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Is Fluoxetine an Effective Therapy for Weight Loss in Obese Patients?
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Am Fam Physician. 2003 Dec 15;68(12):2437-2438.
In patients who are obese, are selective serotonin reuptake inhibitors (SSRIs) more effective than placebo or other therapies for weight loss?
Fluoxetine (Prozac) use may result in an average, short-term weight loss of up to 3.3 kg (7 lb, 4 oz) in obese patients, but the longterm effects and maintenance of weight loss after discontinuation of the drug have not been well studied. No evidence concerning other SSRIs was found. [Strength of recommendation: B, based on low-quality systematic reviews of randomized controlled trials (RCTs)]
Safety concerns have curbed the use of many weight loss medications, notably appetite suppressants. SSRIs, initially approved for the treatment of depression, are being studied now for use in obesity treatment.
A systematic review1 of 11 studies of fluoxetine in the treatment of obesity was weakened by a failure to evaluate the quality of the included articles and by its reliance on effect size as a reported outcome. The review did use a reasonably comprehensive search strategy and a sound meta-analytic process. In the 11 studies, fluoxetine was used for an average of 28 weeks and resulted in an average weight loss of 3.3 kg. [Evidence level 2a] No long-term follow-up data were available in this review.
Another review2 reported the same information but noted, in 10 to 15 percent of cases, an occurrence of minor side effects (e.g., anxiety, diarrhea, dry mouth), and “uncommon but serious” adverse events (e.g., bleeding, granulocytopenia, seizures, hyponatremia, hepatotoxicity, serotonin syndrome, extrapyramidal effects). [Evidence level 2a]
A 1999 systematic review3 of RCTs and prospective cohort trials looked at existing treatment options for obesity. A single RCT of fluoxetine was included in the review of eight RCTs of drug therapy in combination with dietary management and appetite suppressants. Fluoxetine had no significant benefit over placebo in bringing about weight loss in the 12-month study. All of the RCTs reported that any weight lost with medication use generally was regained 12 months after discontinuation of therapy. [Evidence level 1a: systematic review]
The Agency for Health Care Research and Quality is preparing a health technology assessment on the topic of pharmacologic therapy for obesity.
Recommendations from Others
The Obesity Education Initiative guidelines4 from the National Heart, Lung, and Blood Institute do not address SSRIs in the pharmacologic management of obesity, presumably because SSRIs are not approved by the U.S. Food and Drug Administration for this use. [Evidence level 5: evidence-linked consensus guideline]
One of the consistent “concomitant therapies” in all pharmacologic weight loss studies is a program of rigorous diet and exercise. Evaluating SSRIs as weight loss therapy is a good idea, given the extent of obesity in our society. However, as safer weight loss medications are brought to the market, we must resist the temptation to concentrate solely on the numbers on the scale and continue to promote a healthy lifestyle of diet and exercise as the primary method of achieving weight control and preventing obesity.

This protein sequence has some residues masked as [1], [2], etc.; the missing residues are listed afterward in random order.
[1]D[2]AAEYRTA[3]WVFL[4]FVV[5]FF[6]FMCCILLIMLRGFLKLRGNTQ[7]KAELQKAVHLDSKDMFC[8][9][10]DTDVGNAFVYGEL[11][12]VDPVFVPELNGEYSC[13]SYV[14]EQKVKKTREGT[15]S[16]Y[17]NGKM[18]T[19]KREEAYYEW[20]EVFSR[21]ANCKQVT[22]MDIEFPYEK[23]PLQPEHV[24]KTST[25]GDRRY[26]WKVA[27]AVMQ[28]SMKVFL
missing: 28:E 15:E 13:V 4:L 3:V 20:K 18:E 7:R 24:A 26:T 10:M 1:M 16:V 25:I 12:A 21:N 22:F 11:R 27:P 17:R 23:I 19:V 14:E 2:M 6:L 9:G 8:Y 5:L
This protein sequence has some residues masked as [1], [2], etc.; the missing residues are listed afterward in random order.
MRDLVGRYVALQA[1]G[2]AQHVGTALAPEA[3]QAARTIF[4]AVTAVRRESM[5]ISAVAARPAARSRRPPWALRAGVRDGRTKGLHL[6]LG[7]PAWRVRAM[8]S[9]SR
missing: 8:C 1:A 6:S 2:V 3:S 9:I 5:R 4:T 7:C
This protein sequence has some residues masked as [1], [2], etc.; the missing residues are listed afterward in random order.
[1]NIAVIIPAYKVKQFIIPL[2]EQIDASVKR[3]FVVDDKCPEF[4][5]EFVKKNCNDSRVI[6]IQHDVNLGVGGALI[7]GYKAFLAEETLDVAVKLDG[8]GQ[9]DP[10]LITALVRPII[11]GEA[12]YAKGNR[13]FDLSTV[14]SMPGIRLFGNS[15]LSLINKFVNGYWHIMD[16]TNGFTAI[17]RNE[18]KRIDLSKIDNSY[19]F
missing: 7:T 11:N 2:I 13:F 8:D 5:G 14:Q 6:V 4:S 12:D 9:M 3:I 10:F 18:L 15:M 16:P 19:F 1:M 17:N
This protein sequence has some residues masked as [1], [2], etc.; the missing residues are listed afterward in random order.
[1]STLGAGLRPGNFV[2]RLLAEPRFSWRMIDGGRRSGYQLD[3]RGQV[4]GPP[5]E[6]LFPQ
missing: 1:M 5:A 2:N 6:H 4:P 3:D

REFERENCESshow all references
1. Haddock CK, Poston WS, Dill PL, Foreyt JP, Ericsson M. Pharmacotherapy for obesity: a quantitative analysis of four decades of published randomized clinical trials. Int J Obesity. 2002;26:262–73....
2. Arterburn D. Endocrine disorders/obesity. Clinical evidence. Accessed January 20, 2003, at: http://www.clinicalevidence.com.
3. Cheskin LJ. Review: most obesity treatment methods are ineffective over the long term. ACP Journal Club 1999;131:20. Comment on: Douketis JD, Feightner JW, Attia J, Feldman WF, with the Canadian Task Force on Preventive Health Care. Periodic health examination, 1999 update: 1. Detection, prevention and treatment of obesity. CMAJ. 1999;160:513–25.
4. Obesity Education Initiative. Clinical guidelines on the identification, evaluation and treatment of overweight and obesity in adults: the evidence report. NIH publication no. 98-4083. National Heart, Lung, and Blood Institute, National Institutes of Health, September 1998.
Copyright Family Practice Inquiries Network. Used with permission.
Clinical Inquiries provide answers to questions submitted by practicing family physicians to the Family Practice Inquiries Network (FPIN). Members of the network select questions based on their relevance to family medicine. Answers are drawn from an approved set of evidence-based resources and undergo peer review. The strength of recommendations and the level of evidence for individual studies are rated using criteria developed by the Evidence-Based Medicine Working Group (http://www.cebm.net/levels_of_evidence.asp).
This series of Clinical Inquiries is coordinated for American Family Physicianby John Epling, M.D., State University of New York Upstate Medical University, Syracuse, N.Y. The complete database of evidence-based questions and answers is copyrighted by FPIN.
Copyright © 2003 by the American Academy of Family Physicians.
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